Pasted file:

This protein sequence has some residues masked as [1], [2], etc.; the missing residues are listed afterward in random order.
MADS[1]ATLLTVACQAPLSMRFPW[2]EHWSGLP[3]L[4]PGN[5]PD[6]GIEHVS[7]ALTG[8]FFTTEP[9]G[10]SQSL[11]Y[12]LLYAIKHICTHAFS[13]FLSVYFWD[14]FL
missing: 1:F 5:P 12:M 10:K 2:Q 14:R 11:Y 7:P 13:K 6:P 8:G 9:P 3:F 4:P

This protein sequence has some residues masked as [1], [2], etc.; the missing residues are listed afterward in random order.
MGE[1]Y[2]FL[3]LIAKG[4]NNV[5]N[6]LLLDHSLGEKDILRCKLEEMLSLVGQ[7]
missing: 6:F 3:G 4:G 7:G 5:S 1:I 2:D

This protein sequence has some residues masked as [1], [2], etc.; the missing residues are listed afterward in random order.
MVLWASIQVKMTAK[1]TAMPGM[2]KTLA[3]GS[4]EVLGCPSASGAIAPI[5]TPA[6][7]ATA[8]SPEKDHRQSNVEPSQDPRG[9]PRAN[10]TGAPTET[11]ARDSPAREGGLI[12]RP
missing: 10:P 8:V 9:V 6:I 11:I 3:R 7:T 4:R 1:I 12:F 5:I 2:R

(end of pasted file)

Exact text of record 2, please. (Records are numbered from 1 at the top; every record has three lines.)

This protein sequence has some residues masked as [1], [2], etc.; the missing residues are listed afterward in random order.
MGE[1]Y[2]FL[3]LIAKG[4]NNV[5]N[6]LLLDHSLGEKDILRCKLEEMLSLVGQ[7]
missing: 6:F 3:G 4:G 7:G 5:S 1:I 2:D